MCGINTY v. BRENNAN et al, No. 2:2015cv06855 - Document 38 (D.N.J. 2017)

Court Description: OPINION. Signed by Judge Claire C. Cecchi on 4/27/2017. (ld, )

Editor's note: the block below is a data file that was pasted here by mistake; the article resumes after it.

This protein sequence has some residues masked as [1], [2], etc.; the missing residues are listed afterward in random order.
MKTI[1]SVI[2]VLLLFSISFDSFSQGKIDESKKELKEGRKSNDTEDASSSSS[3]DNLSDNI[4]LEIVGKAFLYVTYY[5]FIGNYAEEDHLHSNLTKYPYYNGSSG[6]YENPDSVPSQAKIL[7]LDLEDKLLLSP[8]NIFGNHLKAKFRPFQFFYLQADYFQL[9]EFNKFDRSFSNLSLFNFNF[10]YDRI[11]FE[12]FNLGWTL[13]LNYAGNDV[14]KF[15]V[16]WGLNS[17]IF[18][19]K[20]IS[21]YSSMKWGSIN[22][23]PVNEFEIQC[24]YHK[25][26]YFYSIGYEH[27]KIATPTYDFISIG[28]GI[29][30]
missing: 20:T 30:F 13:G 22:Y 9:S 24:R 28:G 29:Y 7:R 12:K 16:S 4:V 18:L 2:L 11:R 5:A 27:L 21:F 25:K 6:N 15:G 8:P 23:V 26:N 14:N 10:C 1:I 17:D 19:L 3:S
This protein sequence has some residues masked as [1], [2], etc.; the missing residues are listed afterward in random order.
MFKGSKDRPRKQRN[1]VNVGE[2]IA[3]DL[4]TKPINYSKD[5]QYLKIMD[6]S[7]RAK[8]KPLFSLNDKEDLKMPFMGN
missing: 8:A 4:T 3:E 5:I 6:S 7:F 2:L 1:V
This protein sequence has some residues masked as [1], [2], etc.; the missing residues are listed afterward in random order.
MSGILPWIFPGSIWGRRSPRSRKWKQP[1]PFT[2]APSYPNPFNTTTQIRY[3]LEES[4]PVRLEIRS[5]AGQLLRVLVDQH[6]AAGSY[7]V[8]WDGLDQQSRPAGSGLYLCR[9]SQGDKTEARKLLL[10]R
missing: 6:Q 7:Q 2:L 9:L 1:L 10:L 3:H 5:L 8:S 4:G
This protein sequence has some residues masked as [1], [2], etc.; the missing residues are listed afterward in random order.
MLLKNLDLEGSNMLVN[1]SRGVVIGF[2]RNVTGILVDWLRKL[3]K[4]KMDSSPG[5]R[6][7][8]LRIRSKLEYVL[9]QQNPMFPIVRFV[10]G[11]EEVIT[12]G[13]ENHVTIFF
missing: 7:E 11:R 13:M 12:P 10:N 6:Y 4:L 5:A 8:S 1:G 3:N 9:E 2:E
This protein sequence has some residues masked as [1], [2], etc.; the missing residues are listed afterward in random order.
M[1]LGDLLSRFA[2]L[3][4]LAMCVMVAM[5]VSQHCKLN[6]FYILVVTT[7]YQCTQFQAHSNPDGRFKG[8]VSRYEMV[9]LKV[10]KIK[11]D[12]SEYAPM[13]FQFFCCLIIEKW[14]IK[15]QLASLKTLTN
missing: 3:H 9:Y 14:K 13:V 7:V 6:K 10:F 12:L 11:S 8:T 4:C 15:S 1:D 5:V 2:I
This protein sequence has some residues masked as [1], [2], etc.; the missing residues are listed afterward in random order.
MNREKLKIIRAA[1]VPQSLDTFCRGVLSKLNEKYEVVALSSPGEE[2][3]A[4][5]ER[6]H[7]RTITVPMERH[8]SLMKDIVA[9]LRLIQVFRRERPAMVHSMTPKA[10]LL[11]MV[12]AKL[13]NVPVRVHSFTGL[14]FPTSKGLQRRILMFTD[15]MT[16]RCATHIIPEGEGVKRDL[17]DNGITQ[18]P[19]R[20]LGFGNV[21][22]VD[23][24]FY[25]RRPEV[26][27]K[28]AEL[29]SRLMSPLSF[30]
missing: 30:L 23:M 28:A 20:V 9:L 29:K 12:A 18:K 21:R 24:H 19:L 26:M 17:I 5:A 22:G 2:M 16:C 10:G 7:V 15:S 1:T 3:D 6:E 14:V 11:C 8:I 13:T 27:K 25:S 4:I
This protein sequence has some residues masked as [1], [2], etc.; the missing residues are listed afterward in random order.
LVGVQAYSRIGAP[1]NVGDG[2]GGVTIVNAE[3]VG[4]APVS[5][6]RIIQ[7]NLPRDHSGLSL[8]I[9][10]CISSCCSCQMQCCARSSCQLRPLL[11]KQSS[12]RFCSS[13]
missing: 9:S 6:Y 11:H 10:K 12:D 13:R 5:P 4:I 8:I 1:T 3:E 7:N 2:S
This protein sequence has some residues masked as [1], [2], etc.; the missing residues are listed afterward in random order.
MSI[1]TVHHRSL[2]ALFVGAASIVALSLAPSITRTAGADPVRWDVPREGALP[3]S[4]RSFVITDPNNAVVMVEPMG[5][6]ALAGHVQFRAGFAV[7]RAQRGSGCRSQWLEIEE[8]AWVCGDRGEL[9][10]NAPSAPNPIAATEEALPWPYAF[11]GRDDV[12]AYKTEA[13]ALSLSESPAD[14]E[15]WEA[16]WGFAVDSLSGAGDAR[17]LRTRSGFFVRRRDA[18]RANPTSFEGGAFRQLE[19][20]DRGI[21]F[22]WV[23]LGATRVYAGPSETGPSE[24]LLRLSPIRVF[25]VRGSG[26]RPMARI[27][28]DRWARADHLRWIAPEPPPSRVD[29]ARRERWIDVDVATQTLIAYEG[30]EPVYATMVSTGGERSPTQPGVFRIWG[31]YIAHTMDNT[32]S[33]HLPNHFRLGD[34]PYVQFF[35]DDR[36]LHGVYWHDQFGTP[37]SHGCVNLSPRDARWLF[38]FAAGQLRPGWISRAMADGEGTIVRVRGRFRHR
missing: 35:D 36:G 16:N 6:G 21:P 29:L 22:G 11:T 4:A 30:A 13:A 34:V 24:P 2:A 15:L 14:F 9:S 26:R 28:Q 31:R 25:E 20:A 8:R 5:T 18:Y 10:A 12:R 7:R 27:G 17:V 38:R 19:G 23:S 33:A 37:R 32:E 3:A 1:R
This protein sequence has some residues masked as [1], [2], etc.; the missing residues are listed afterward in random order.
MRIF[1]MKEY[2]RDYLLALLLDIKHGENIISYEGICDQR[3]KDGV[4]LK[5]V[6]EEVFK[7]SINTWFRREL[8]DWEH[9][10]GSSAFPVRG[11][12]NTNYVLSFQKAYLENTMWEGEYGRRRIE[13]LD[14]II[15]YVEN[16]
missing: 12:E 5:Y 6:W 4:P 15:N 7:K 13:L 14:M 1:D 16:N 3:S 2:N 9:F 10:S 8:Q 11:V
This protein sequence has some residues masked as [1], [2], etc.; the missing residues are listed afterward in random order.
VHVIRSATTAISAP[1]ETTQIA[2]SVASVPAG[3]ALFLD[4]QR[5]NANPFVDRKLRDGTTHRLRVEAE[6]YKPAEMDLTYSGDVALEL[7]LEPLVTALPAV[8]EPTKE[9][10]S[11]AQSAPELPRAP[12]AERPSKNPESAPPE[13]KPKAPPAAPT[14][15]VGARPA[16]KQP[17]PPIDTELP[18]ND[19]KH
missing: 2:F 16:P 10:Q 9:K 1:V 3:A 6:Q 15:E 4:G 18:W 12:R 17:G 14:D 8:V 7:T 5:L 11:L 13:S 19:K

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NOT FOR PUBLICATION UNITED STATES DISTRICT COURT DISTRICT OF NEW JERSEY DANIEL J. McGINTY, Civil Action No.: 15-6855 (CCC-SCM) OPINION V. MEGAN J. BRENNAN, Postmaster General, U.S. POSTAL SERVICE, BETH COBERT, Acting Director, U.S. Office of Personnel Management, DOES 1-5, Defendants. CECCHI, District Judge. I. INTRODUCTION This matter comes before the Court on the motion of Defendants Megan J. Brennan in her official capacity as Postmaster General, Beth Cobert, Acting Director, U.S. Office of Personnel Management, and the United States Postal Service (“USP$” and collectively “Defendants”) to dismiss Plaintiff Daniel J. McGinty’s (“Plaintiff’) Amended Complaint. ECF No. 29. The Court decides the motion without oral argument pursuant to Federal Rule of Civil Procedure 78. for the reasons set forth below, the Court grants Defendants’ motion. II. BACKGROUND On April 5, 1981, Plaintiff was honorably discharged from the United States Air force with a service-connected disability. Amended Complaint (“Compl.”) ECF No. 19 at 3. In August 1981, Plaintiff became employed with the USPS with a veteran’s preference. Id. On May 4, 1990, Plaintiff resigned his position at the USPS. Id. By that point, he had accumulated 375.62 hours of unused sick leave, among other benefits. Id. 1 Plaintiff, On August 20, 1994, Plaintiff was reemployed by USPS. Id. On february 3, 1997, Patricia A. Johnson, a Human Resources Specialist at USPS, sent a letter informing Plaintiff that he was given credit for his prior employment and that all of his previously accrued benefits were reinstated with the exception ofthe sick leave balance of 375.62 hours. Id. The letter cited USPS’s Employee and Labor Relations Manual (“ELM”) Section 513.72, applicable to reemployment, as the basis for not reinstating the unused sick leave balance. Id. at 4. ELM 513.72 reads: “Sick leave may be recredited upon reemployment provided there is not a break in service in excess of 3 years.” On February 12, 2002, Plaintiff filed a claim for occupational bilateral carpal tunnel injuries for which he received medical benefits through the Office of Workers’ Compensation Programs (“OWCP”) of the United States Department of Labor. Id. at 37, Ex. M.1 On July 21, 2003, Plaintiff received a letter response to an inquiry regarding his unused sick leave from his first employment with USPS which ended in 1990. See Id. at Ex. M. The letter indicates that for an employee who was injured on duty and placed on the OWCP payroll, ELM 513.73 applies and unused sick leave will be “re-credited to their account regardless of the length of time these employees were on OWCP and off postal rolls.” Id. The letter further provides that because Plaintiff voluntarily resigned from USPS in 1990, and the injury for which he received benefits from OWCP occurred in 2002, ELM 513.73 does not apply. Id. On March 9, 2015, Plaintiff was charged leave without pay for medical leave. Id. at 71, Ex. S. On March 12, 2015, Plaintiff requested pre-complaint counseling from a USPS Equal Employment Opportunity (“EEO”) Counselor. Id. at Ex. N. Plaintiff filed an EEO Complaint of Discrimination in the Postal Service on June 1, 2015 (the “EEO Complaint”). See Id. at 73, Ex. S. In evaluating a motion to dismiss, this Court may consider public documents as well as documents integral to the Complaint, such as EEO documents from the administrative agency. See Smith v. Pall, 420 F. App’x 208, 213 (3d Cir. 2011) (“[T]he District Court properly considered the attached EEO documents when considering the motion to dismiss.”). 2 The only allegation in his EEO Complaint was that the ELM regarding reemployment, specifically ELM 513.73, fails to include disabled American veterans, and as a result, the Agency failed to credit back to Plaintiff 375.62 hours of previously earned sick leave. Id. On June 22, 2015, a Dismissal of Formal EEO Complaint (the “EEO Dismissal”) was issued by EEO Services Analyst Christine Muringer in Plaintiffs case, Agency Case Number 1B-073-0013-15. See Id. at 4, 75-78, Ex. T. The EEO Dismissal was made solely on the basis that his EEO Complaint was untimely. Id. at 75-78, Ex. T. Specifically, the EEO Services Analyst found that a “discrete act” of discrimination was alleged to have taken place on August 20, 1994, when Plaintiff was reemployed by USPS. § Id. Accordingly, under 29 C.F.R. 1614.105(a)(1), Plaintiff had 45 days from that date to contact an EEO Counselor. Id. As Plaintiff did not contact an EEO Counselor until March 12, 2015—more than 20 years later—the EEO Dismissal found the EEO Complaint to be untimely. Id. Lastly, the EEO Dismissal informed Plaintiff of his right to appeal to the Equal Employment Opportunity Commission (“EEOC”) or to file a civil action in lieu of appealing to the EEOC. Id. Pursuant to 29 C.F.R. § 1614.407(c), Plaintiff timely filed this civil action within 90 days of receipt of the EEO Dismissal on September 15, 2015 against Defendant Megan J. Brennan and USPS. ECF No. 1. On November 25, 2015, Defendants filed a motion to dismiss, which the Court granted with leave to amend on June 29, 2016. See ECF Nos. 14, 15. On July 18, 2016, Plaintiff filed an Amended Complaint and added Defendant Beth Cobert, Acting Director of the U.S. Office of Personnel Management and Does 1-5 to the action. ECF No. 19. On September 7, 2016, Defendants filed the instant motion to dismiss. ECF No. 26. 3 III. LEGAL STANDARD For a complaint to survive dismissal pursuant to federal Rule of Civil Procedure 1 2(b)(6), it “must contain sufficient factual matter, accepted as true, to ‘state a claim to relief that is plausible on its face.” Ashcroft v. Iqbal, 556 U.S. 662, 678 (2009) (quoting Bell Ati. Corp. V. Twombly, 550 U.S. 544, 570 (2007)). In evaluating the sufficiency of a complaint, the Court must accept all well-pleaded factual allegations in the complaint as true and draw all reasonable inferences in favor of the non-moving party. See Phillips v. Cnty. ofAllegheny, 515 F.3d 224, 234 (3d Cir. 2008). However, “the tenet that a court must accept as true all of the allegations contained in a complaint is inapplicable to legal conclusions. Threadbare recitals of the elements of a cause of action, supported by mere conclusory statements, do not suffice.” Iqbal, 556 U.S. at 678. “factual allegations must be enough to raise a right to relief above the speculative level.” Twombly, 550 U.S. at 555. “A pleading that offers labels and conclusions will not do. Nor does a complaint suffice if it tenders naked assertion[sJ devoid of further factual enhancement.” Iqbal, 556 U.S. at 67$ (internal citations omitted). A pro se litigant’s complaint is held to “less stringent standards than formal pleadings drafted by lawyers.” Haines v. Kerner, 404 U.S. 519, 520-21 (1972). Courts have a duty to construe pleadings liberally and apply the applicable law, irrespective of whether apro se litigant has mentioned it by name. Mala v. Crown Bay Marina, Inc., 704 F.3d 239, 244 (3d Cir. 2013). A pro se complaint “can only be dismissed for failure to state a claim if it appears beyond doubt that the plaintiff can prove no set of facts in support of his claim which would entitle him to relief.” Estelle v. Gamble, 429 U.S. 97, 106 (1976) (citing Haines, 404 U.S. at 520-21); Bacon v. Minner, 229 F. App’x 96, 100 (3d Cir. 2007). 4 IV. DISCUSSION In the Amended Complaint, Plaintiff appears to allege a claim of employment discrimination based upon his disability. As the Rehabilitation Act is the exclusive remedy for federal employees to claim disability discrimination, the Court will construe Plaintiffs claim as such. See Spence v, Straw, 54 F.3d 196, 197 (3d Cir. 1995). Defendants move to dismiss the Amended Complaint on the grounds that Plaintiff has failed to exhaust his administrative remedies2 and that Plaintiff has failed to state a claim. See ECF No. 29. Here, the Court finds Plaintiff failed to state a claim for discrimination and grants Defendants’ motion to dismiss.3 A. Plaintiff Fails To State A Claim Upon Which Relief Can Be Granted Rehabilitation Act claims are subject to the McDonnell Douglas burden-shifting framework. See Wishkin v. Potter, 476 F.3d 180, 184-85 (3d Cir. 2007). Under this framework, a plaintiff in a discrimination case must first establish a prima fade case of discrimination. See McDonnell Douglas Corp. v. Green, 411 U.S. 792 (1973). To establish aprimafacie case of disability discrimination under the Rehabilitation Act, a plaintiff must show that: (1) he has a 2 A plaintiff asserting a claim under the Rehabilitation Act must first exhaust Title VII administrative remedies before bringing suit. See Spence, 54 F.3d at 201. Among other requirements, a plaintiff must first contact an EEO counselor within 45 days of the alleged discriminatory act. Id. Here, the discriminatory act Plaintiff complains of occurred upon reemployment on August 20, 1994. Plaintiff did not file a complaint with the EEOC until March 3, 2015, over twenty years later. See ECF No. 19 at 4, 71, Ex. S. Therefore, Plaintiff failed to timely exhaust his administrative remedies. However, the Court will address Plaintiffs claim on the merits. Plaintiff asserts claims against USPS and Beth Cobert, Acting Director of the U.S. Office of Personnel Management (“OPM”). However, as stated in this Court’s previous decision, the only proper defendant in an action brought by a federal employee pursuant to the Rehabilitation Act is the head of the employing department. See Burg v. US. Dept. Health and Human Services, No. 07-2992, 2010 U.S. Dist. LEXIS 133919, at *6 (E.D. Pa. Dec. 15, 2010) (citing 42 U.S.C. § 2000e16(c). Accordingly, the only proper defendant in this case is Megan I. Brennan in her official capacity as Postmaster General, and Plaintiffs Amended Complaint is also dismissed on this independent basis as to USPS and Beth Cobert. See also fanciullo v. United States Postal Serv., No. 12-5467-ES, 2013 U.S. Dist. LEXIS 140152, *14.15 (D.N.J. Sept. 30, 2013). 5 disability within the definition provided by the Americans with Disabilities Act; (2) he is otherwise qualified to perform the essential functions of his position; and (3) he has suffered an adverse employment decision because of that disability. Freeman v. Chertoff 604 F. Supp. 2d 726, 731 (D.N.J. 2009). Here, Plaintiff fails to allege that he suffered an adverse employment decision because of his disability. The Rehabilitation Act only “allows a plaintiff to recover if he or she [was] deprived of an opportunity to participate in a program solely on the basis of disability.” CG v. Penn. Dep ‘t of Educ., 734 f.3d 229, 235-36 (3d Cir. 2013). It is insufficient for Plaintiff to allege that he is disabled and that he suffered an adverse employment decision. Rather, the disability must be the cause of the adverse employment decision. Here, Plaintiff does not contend that he was denied his accumulated sick leave hours because he was disabled. Instead, Plaintiff alleges that USPS used the incorrect ELM to determine whether his sick leave should be credited.4 See ECF No. 30. Thus, because Plaintiff has not alleged he suffered an adverse employment decision because of his disability, Plaintiff has not pleaded facts sufficient to establish aprimafacie case of discrimination under the Rehabilitation Act. Accordingly, Plaintiff’s claim for discrimination is dismissed. B. FERCCA In a supplemental brief to this Court, Plaintiff alleges that the “[aJpplicable law is the Federal Erroneous Retirement Coverage Corrections Act” (“FERCCA”).5 See ECF No. 28, 5 U.S.C.S. § $331. Plaintiff alleges he is “entitled to [Civil Service Retirement System] Offset “Plaintiff argues ELM 512.73 is applicable to his case, rather than 513.72. ELM 513.73 applies only to “individuals who were originally separated and who are subsequently reemployed from a continuous period on OWCP rolls.” Because Plaintiff was undisputedly not such an individual when he was reemployed in 1994, it appears that the USPS’s interpretation of the ELM—applying ELM 513.72 rather than 513.73 to Plaintiff’s situation—is reasonable in this case. The Court notes Plaintiff may not amend his Amended Complaint in a supplemental briefing to the Court. See Hughes v. UPS, 639 F. App’x 99, 104 (3d Cir. 2016). However, in light of Plaintiff’s pro se status, the Court addresses the new statute identified by Plaintiff. 6 coverage” under the statute. ECF No. 22. Before a plaintiff may file a FERCCA claim, he must exhaust his administrative remedies with the Merit Systems Protection Board. See 5 C.F.R. § 839.1301, 839.1034. Here, Plaintiff has not alleged he exhausted his administrative remedies regarding this claim. Accordingly, Plaintiffs claim pursuant to FERCCA must be dismissed for failure to exhaust his administrative remedies.6 See Smith v. Pailman, 420 F. App’x 208, 212 (3d Cir. 2011) (“Failure to timely exhaust administrative remedies is an appropriate basis for granting a Rule 12(b)(6) motion to dismiss.”). V. CONCLUSION Having reviewed the parties’ submissions, the Court grants Defendants’ motion to dismiss. To the extent the deficiencies in the Complaint can be cured, Plaintiff will be given thirty (30) days to file an amended complaint. An appropriate order accompanies this Opinion. D ate . d 2017 _ CLAIRE C. CECCHI, U.S.D.J. 6 Having dismissed Plaintiffs claims against the named Defendants, Plaintiffs remaining claims exist solely against unnamed defendants. “Case law is clear that an action cannot be maintained solely against Doe defendants.” Baker v. United States, 642 F. App’x 147, 152 (3d Cir. 2016). See also Breslin v. Philadelphia, 92 F.R.D. 764, 765 (E.D. Pa. 1981) (“Given the identification of the remaining defendants only as ‘John Doe,’ there is no method of serving the complaint in accord with due process, and no way that the action can otherwise proceed.”). Accordingly, the Court dismisses Plaintiffs Amended Complaint in its entirety. 7